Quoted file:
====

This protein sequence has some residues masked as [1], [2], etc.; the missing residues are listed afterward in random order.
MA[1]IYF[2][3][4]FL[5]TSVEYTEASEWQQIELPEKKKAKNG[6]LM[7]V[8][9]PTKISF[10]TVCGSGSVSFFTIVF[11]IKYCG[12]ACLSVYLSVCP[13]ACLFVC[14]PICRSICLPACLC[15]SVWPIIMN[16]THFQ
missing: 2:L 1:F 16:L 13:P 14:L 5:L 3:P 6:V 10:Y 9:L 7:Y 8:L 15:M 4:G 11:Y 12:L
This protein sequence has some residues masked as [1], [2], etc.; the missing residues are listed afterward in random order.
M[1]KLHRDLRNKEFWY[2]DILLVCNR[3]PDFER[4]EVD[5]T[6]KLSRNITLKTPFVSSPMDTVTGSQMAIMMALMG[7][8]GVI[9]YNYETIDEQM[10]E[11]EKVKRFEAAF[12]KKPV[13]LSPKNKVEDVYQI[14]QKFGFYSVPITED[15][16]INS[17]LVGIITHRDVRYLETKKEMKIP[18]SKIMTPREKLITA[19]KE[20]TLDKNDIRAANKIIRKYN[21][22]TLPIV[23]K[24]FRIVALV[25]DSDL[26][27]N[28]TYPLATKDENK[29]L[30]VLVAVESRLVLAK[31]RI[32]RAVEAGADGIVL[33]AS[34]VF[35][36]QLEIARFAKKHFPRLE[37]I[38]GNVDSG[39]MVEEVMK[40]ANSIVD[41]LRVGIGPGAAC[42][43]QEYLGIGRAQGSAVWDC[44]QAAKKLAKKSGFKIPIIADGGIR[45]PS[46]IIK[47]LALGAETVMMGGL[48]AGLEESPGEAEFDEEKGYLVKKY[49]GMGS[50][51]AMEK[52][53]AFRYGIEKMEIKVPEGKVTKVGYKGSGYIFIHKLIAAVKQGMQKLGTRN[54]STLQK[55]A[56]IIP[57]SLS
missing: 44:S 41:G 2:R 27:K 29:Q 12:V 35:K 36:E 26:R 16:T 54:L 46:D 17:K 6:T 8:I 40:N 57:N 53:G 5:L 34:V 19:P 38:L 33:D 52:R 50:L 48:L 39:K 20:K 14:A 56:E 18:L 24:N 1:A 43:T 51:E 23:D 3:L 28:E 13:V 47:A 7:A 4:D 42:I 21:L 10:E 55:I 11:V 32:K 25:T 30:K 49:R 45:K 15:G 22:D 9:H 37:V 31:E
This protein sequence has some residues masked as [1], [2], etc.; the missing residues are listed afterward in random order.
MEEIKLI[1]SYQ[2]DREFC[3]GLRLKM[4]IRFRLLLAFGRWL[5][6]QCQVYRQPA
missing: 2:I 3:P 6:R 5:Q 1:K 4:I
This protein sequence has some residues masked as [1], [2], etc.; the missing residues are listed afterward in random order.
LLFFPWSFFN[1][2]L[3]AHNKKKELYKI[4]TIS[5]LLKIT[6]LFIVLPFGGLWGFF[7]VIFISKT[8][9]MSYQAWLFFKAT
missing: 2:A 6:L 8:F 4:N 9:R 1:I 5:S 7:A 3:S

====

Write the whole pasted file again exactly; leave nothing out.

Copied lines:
This protein sequence has some residues masked as [1], [2], etc.; the missing residues are listed afterward in random order.
MA[1]IYF[2][3][4]FL[5]TSVEYTEASEWQQIELPEKKKAKNG[6]LM[7]V[8][9]PTKISF[10]TVCGSGSVSFFTIVF[11]IKYCG[12]ACLSVYLSVCP[13]ACLFVC[14]PICRSICLPACLC[15]SVWPIIMN[16]THFQ
missing: 2:L 1:F 16:L 13:P 14:L 5:L 3:P 6:V 10:Y 9:L 7:Y 8:L 15:M 4:G 11:Y 12:L
This protein sequence has some residues masked as [1], [2], etc.; the missing residues are listed afterward in random order.
M[1]KLHRDLRNKEFWY[2]DILLVCNR[3]PDFER[4]EVD[5]T[6]KLSRNITLKTPFVSSPMDTVTGSQMAIMMALMG[7][8]GVI[9]YNYETIDEQM[10]E[11]EKVKRFEAAF[12]KKPV[13]LSPKNKVEDVYQI[14]QKFGFYSVPITED[15][16]INS[17]LVGIITHRDVRYLETKKEMKIP[18]SKIMTPREKLITA[19]KE[20]TLDKNDIRAANKIIRKYN[21][22]TLPIV[23]K[24]FRIVALV[25]DSDL[26][27]N[28]TYPLATKDENK[29]L[30]VLVAVESRLVLAK[31]RI[32]RAVEAGADGIVL[33]AS[34]VF[35][36]QLEIARFAKKHFPRLE[37]I[38]GNVDSG[39]MVEEVMK[40]ANSIVD[41]LRVGIGPGAAC[42][43]QEYLGIGRAQGSAVWDC[44]QAAKKLAKKSGFKIPIIADGGIR[45]PS[46]IIK[47]LALGAETVMMGGL[48]AGLEESPGEAEFDEEKGYLVKKY[49]GMGS[50][51]AMEK[52][53]AFRYGIEKMEIKVPEGKVTKVGYKGSGYIFIHKLIAAVKQGMQKLGTRN[54]STLQK[55]A[56]IIP[57]SLS
missing: 44:S 41:G 2:R 27:K 29:Q 12:V 35:K 36:E 26:R 16:T 54:L 46:D 17:K 6:T 8:I 40:N 57:N 53:G 5:L 34:V 19:P 38:L 33:D 52:R 50:L 48:L 39:K 20:K 14:A 56:E 18:L 24:N 1:A 43:T 51:E 23:D 3:L 28:E 13:V 47:A 7:A 4:D 42:I 21:L 10:E 55:I 11:V 32:K 25:T 30:K 49:R 45:K 15:G 22:D 9:H 37:V 31:E
This protein sequence has some residues masked as [1], [2], etc.; the missing residues are listed afterward in random order.
MEEIKLI[1]SYQ[2]DREFC[3]GLRLKM[4]IRFRLLLAFGRWL[5][6]QCQVYRQPA
missing: 2:I 3:P 6:R 5:Q 1:K 4:I
This protein sequence has some residues masked as [1], [2], etc.; the missing residues are listed afterward in random order.
LLFFPWSFFN[1][2]L[3]AHNKKKELYKI[4]TIS[5]LLKIT[6]LFIVLPFGGLWGFF[7]VIFISKT[8][9]MSYQAWLFFKAT
missing: 2:A 6:L 8:F 4:N 9:R 1:I 5:S 7:A 3:S